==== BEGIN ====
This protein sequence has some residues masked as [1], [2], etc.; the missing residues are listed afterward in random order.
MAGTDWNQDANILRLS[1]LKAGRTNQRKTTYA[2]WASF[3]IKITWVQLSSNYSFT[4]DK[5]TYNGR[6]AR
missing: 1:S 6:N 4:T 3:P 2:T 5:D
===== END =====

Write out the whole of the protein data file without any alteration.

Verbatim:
This protein sequence has some residues masked as [1], [2], etc.; the missing residues are listed afterward in random order.
MAGTDWNQDANILRLS[1]LKAGRTNQRKTTYA[2]WASF[3]IKITWVQLSSNYSFT[4]DK[5]TYNGR[6]AR
missing: 1:S 6:N 4:T 3:P 2:T 5:D